We present the results of a Hubble Space Telescope WFPC2 F555W and F814Wsurvey of 69 dwarf elliptical galaxies (dEs) in the Virgo and FornaxClusters and Leo Group. The V-I colors of the dE globular clusters,nuclei, and underlying field-star populations are used to trace the dEstar formation histories. We find that the dE globular clustercandidates are as blue as the metal-poor globular clusters of the MilkyWay. The observed correlation of the dE globular cluster systems' V-Icolor with the luminosity of the host dE is strong evidence that theglobular clusters were formed within the halos of dEs and do not have apregalactic origin. Assuming that the majority of dE clusters are old,the mean globular cluster color-host galaxy luminosity correlationimplies a cluster metallicity-galaxy luminosity relation of~L0.22+/-0.05B, which issignificantly shallower than the field-star metallicity-host galaxyluminosity relationship observed in Local Group dwarfs(~L0.4). The dE stellar envelopes are0.1-0.2 mag redder in V-I than their globular clusters and nuclei. Thiscolor offset implies separate star formation episodes within the dEs forthe clusters and field stars, while the very blue colors of two dEnuclei trace a third star formation event in those dEs less than 1 Gyrago.

Stellar Populations of Dwarf Elliptical Galaxies: UBVRI Photometry of Dwarf Elliptical Galaxies in the Virgo Cluster
We present UBVRI surface photometry for 16 dwarf elliptical galaxies inthe Virgo Cluster with previously measured kinematic properties. Theglobal optical colors are red, with median values for the sample of0.24+/-0.03 in U-B, 0.77+/-0.02 in B-V, and 1.02+/-0.03 in V-I. Werecover the well-known color-magnitude relation for cluster galaxies butfind no significant difference in dominant stellar population betweenrotating and nonrotating dwarf elliptical galaxies; the average age ofthe dominant stellar population is 5-7 Gyr in all 16 galaxies in thissample. Analysis of optical spectra confirm these age estimates andindicate Fe and Mg abundances in the range of 1/20 to one-third ofsolar, as expected for low-luminosity galaxies. Based on Lick indicesand simple stellar population models, the derived [α/Fe] ratiosare subsolar to solar, indicating a more gradual chemical enrichmenthistory for dE's as compared with giant elliptical galaxies in the VirgoCluster. These observations confirm the marked difference in stellarpopulation and stellar distribution between dwarf and giant ellipticalgalaxies and further substantiate the need for alternative evolutionaryscenarios for the lowest mass cluster galaxies. We argue that it islikely that several different physical mechanisms played a significantrole in the production of the Virgo Cluster dE galaxies including insitu formation, infall of dE's that were once part of Local Groupanalogs, and transformation of dwarf irregular galaxies by the clusterenvironment. The observations support the hypothesis that a largefraction of the Virgo Cluster dE's are formed by ram pressure strippingof gas from infalling dI's.Based on observations with the VATT: the Alice P. Lennon Telescope andthe Thomas J. Bannan Astrophysics Facility.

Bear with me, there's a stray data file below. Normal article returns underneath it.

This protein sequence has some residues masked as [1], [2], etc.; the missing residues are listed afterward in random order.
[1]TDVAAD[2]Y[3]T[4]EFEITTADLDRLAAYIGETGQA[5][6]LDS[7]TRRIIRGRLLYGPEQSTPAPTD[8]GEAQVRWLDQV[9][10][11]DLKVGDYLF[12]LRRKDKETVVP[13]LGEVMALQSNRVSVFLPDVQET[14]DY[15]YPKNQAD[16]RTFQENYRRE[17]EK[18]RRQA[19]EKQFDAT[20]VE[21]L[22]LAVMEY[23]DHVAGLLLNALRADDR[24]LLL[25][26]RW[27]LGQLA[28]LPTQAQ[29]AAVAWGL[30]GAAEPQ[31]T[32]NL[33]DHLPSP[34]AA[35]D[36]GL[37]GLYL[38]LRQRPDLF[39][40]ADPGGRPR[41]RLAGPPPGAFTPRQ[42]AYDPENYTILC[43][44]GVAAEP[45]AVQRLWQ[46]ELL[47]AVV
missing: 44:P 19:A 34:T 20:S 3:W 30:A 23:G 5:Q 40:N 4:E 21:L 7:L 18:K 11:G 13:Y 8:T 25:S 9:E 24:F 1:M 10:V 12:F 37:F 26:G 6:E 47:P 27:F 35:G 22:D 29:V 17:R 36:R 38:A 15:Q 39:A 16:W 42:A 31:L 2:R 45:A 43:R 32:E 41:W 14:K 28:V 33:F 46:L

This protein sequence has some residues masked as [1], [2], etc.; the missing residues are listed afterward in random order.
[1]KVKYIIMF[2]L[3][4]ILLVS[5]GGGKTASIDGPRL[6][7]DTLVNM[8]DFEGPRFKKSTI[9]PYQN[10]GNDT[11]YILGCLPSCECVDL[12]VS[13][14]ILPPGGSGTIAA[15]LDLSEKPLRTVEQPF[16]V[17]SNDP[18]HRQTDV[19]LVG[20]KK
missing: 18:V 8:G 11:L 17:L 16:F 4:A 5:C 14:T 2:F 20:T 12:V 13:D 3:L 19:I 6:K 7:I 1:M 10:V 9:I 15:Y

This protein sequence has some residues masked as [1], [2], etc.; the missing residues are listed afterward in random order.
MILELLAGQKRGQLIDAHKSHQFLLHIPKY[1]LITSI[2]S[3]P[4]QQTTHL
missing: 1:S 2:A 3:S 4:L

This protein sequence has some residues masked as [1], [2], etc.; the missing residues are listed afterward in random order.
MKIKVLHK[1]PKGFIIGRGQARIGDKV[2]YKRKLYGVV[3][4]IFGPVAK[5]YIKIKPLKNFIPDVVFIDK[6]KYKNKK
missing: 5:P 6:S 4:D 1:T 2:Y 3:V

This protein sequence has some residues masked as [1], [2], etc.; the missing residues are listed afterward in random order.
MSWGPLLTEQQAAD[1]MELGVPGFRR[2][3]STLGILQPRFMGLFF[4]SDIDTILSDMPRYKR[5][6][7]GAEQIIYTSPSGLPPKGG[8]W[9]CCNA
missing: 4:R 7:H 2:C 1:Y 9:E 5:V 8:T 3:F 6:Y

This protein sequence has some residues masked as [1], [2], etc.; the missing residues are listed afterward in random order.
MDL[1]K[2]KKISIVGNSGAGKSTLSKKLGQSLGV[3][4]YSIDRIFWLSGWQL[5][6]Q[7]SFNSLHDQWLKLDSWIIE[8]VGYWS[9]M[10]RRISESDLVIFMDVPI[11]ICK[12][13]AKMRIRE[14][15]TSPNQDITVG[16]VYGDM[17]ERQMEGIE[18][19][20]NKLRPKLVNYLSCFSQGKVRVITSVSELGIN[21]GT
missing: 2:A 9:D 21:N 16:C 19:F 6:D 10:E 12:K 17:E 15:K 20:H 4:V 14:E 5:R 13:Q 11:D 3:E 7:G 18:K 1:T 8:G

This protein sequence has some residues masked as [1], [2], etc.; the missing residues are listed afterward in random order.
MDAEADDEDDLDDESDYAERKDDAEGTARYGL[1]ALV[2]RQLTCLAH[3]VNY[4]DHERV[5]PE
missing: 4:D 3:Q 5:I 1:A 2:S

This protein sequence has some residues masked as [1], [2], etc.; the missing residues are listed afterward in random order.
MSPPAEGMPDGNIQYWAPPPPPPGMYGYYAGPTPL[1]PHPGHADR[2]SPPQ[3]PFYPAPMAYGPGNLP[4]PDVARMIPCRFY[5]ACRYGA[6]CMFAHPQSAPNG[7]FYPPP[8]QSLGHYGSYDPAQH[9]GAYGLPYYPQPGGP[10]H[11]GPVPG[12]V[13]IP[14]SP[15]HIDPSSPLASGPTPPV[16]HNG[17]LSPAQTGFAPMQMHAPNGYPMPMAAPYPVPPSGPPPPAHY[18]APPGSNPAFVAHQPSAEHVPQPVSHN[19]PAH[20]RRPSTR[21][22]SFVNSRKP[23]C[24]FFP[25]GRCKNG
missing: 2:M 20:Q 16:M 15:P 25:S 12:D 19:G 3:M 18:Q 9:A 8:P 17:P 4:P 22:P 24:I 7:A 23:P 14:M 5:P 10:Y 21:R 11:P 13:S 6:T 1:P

Rotationally Supported Virgo Cluster Dwarf Elliptical Galaxies: Stripped Dwarf Irregular Galaxies?